2D6.orgRichard, could you please introduce yourself and for those who may not know, tell us how you became involved in the board game industry and what first inspired you to design board games?

RL: First of all, thank you for the opportunity to talk with you and your readers. As an introduction I would share that I worked for 32 years in various AT&T Yellow Pages subsidiaries managing everything from art departments, to publishing, ultimately to the entire technology organization for the last 12 years of my tenure. During this time I also designed games on the side and upon retiring 2 years ago began designing games full time.

I do not think there is any one thing that inspired me to do game designs. I have always enjoyed being creative and using my art skills in a hobby (gaming) that I truly love. Although I designed some games in college as a special Winter Term course, but real design started for me in writing role-playing scenarios for Call of Cthulhu and that exercise in creative storytelling became the catalyst that formed my vision for future board games – a focus on theme and adventure and designing my games so that they provide an experience and not just a winner. My goal in design is for the game to create a memorable story in each session.

2D6.org: Are you currently a full time game designer?

RL: Yes, I am the owner of King Richard Games, LLC, and focus on game designs that I contract to publishers.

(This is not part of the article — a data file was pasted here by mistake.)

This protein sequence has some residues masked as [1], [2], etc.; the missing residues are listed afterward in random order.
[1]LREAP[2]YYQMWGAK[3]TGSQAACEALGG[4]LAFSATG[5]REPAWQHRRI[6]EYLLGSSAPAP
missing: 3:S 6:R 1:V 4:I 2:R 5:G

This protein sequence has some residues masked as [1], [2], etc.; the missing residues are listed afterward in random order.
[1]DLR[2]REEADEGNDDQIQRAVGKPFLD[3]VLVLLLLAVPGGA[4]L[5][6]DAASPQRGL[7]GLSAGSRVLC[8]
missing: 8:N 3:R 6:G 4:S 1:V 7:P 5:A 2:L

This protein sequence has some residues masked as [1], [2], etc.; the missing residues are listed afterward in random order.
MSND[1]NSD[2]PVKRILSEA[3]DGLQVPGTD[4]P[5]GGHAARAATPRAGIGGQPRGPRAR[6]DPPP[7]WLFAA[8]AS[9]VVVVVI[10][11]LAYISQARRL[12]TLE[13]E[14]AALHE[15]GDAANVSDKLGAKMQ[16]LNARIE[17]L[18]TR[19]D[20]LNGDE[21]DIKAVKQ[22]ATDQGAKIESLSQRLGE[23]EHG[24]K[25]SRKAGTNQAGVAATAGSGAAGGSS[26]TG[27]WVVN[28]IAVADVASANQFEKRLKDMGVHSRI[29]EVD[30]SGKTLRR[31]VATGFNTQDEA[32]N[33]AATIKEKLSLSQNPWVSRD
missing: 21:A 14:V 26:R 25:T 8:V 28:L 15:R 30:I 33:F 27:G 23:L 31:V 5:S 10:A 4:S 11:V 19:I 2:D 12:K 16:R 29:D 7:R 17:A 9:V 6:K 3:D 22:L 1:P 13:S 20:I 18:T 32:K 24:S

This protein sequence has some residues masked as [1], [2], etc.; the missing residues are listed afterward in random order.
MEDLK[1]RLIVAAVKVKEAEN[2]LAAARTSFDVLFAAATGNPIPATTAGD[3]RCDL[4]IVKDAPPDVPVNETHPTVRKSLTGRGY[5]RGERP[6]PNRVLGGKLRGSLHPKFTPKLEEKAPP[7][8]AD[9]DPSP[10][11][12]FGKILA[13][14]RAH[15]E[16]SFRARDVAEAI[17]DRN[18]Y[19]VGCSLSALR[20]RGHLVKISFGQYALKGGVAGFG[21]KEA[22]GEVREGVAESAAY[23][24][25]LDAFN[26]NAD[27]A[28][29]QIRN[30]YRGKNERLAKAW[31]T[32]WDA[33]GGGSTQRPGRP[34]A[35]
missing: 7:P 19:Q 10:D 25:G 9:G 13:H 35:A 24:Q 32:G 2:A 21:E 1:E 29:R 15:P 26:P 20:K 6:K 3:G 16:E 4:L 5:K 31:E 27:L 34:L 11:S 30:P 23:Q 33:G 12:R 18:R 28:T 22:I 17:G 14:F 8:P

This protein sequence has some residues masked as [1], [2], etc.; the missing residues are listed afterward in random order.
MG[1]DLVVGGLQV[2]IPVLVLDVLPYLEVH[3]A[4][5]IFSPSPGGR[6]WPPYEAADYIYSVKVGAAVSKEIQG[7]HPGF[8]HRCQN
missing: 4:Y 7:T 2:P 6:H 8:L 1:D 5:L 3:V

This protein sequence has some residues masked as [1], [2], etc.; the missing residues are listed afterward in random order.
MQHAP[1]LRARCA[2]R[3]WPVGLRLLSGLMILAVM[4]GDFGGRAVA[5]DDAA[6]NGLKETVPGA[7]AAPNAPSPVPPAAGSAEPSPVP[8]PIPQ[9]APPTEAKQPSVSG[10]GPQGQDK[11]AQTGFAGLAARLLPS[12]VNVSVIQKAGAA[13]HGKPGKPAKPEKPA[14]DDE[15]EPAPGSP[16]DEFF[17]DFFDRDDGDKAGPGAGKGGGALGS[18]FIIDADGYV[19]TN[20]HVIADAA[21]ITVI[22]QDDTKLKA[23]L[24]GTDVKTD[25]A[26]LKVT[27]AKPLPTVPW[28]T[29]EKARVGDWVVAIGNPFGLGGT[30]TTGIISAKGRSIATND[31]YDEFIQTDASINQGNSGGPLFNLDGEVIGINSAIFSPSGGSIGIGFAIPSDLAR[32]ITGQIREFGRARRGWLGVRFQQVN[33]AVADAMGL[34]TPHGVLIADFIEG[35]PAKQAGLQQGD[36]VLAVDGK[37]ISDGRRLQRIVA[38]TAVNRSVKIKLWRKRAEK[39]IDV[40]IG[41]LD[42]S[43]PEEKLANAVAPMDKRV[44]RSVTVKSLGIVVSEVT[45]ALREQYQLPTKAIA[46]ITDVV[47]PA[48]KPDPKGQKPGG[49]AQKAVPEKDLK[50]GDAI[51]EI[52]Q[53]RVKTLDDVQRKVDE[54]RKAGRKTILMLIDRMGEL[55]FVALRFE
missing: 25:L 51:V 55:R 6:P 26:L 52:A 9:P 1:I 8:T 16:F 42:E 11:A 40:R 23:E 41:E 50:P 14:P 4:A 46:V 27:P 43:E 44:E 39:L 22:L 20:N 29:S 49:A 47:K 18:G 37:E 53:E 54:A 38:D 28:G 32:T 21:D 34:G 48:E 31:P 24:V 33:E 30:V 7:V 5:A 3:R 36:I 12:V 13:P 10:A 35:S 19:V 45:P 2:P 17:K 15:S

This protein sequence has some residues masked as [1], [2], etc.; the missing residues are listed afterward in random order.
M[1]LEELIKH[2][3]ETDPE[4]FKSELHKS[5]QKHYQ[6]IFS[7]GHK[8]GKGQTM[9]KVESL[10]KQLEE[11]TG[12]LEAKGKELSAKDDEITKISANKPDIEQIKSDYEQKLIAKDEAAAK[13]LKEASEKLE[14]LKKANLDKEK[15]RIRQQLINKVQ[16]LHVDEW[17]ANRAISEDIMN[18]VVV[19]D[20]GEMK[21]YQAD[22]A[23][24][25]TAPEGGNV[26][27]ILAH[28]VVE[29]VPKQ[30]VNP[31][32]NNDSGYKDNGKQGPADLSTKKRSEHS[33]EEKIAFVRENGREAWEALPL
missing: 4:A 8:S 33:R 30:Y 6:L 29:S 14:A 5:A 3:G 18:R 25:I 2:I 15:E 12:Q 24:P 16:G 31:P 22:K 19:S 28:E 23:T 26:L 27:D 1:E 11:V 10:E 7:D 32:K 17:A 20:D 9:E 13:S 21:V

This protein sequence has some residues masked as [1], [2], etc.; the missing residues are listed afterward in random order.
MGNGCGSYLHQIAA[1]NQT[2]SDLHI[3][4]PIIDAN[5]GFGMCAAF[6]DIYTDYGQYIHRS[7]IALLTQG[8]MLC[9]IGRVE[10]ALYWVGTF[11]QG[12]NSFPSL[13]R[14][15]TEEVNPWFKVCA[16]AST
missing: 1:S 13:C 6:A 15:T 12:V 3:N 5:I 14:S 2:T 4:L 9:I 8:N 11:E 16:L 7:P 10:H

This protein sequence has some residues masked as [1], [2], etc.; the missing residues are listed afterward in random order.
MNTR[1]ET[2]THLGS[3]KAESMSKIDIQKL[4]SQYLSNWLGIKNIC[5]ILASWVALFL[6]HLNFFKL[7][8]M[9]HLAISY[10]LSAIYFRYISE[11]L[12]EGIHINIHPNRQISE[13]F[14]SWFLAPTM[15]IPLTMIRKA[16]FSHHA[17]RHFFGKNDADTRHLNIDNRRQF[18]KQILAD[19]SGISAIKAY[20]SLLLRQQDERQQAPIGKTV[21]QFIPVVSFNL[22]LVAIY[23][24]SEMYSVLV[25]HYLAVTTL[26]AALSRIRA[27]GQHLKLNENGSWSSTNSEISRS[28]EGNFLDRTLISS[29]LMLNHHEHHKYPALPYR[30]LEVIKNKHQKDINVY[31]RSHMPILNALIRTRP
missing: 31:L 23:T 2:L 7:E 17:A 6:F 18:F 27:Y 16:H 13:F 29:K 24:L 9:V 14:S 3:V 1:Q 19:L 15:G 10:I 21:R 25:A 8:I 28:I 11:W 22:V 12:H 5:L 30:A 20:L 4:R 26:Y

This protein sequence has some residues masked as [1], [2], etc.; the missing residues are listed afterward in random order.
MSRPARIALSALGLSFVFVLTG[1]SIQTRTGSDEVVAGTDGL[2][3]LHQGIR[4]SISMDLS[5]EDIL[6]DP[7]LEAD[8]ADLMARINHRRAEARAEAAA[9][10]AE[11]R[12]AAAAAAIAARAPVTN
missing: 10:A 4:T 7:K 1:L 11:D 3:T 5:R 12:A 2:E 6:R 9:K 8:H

2D6.org: What were some of your favorite games when you first got into the board game hobby and what are some of your more recent favorites? Do you find yourself attracted first to theme or gameplay when looking at new games?

RL: When I first started board gaming in the late 1970’s to early 1980’s there were not a lot of choices as we experience today. In fact I suspect that there were less games published annually then are published monthly now. I played mostly sports games back then, games like Paydirt and Pennant Race but I really started getting into gaming with Battle Cry (The Milton Bradley Edition), Dogfight,  Road Kill, Amoeba Wars, Dune, Wizards Quest and several other non-historical War Games as they came out. Then Games Workshop and Wizards of the Coast came along and I started playing Dungeonquest, Talisman, Dracula, and Knights of Camelot, and the whole Warhammer Fantasy and 40k.

Now, I prefer games that are heavy in theme and prefer coop games to competitive, but I play both. Beyond my designs I really I enjoy Cosmic Encounters, Star War Queens Gambit, Yggdrasil, Conquest of Planet Earth, Roma, Chaos in the Old World, Dracula (FFG), Civilization (FFG), Ghost Stories, Musketeers Du Roy, Sentinels of the Multiverse, and Epic Thunderstone to name a few. Now, as most people who know me are aware, I may or may not play them by the written rules.

2D6.org: When you are working on or designing new games, do you find yourself coming up with a theme and then creating mechanics for it or do you start with the mechanics first and then work on the theme?

RL: I always start with a theme. Not much more I can really say to this except to add that game design for me is more art than science. I work to create the theme in the best way possible that will engage the players and build a story. Once I know the theme and the game objectives, the mechanics are developed to work with them.

2D6.org: There are definitely strong ties to the works of H P Lovecraft showing in some of your game designs. Is Pulp Horror a theme that you enjoy designing and find yourself really attracted to? Are there any other themes you would really like to explore but have not done so ye? Are there any genres or themes that you feel are neglected? Have you ever considered creating a game with a Steam-Punk theme?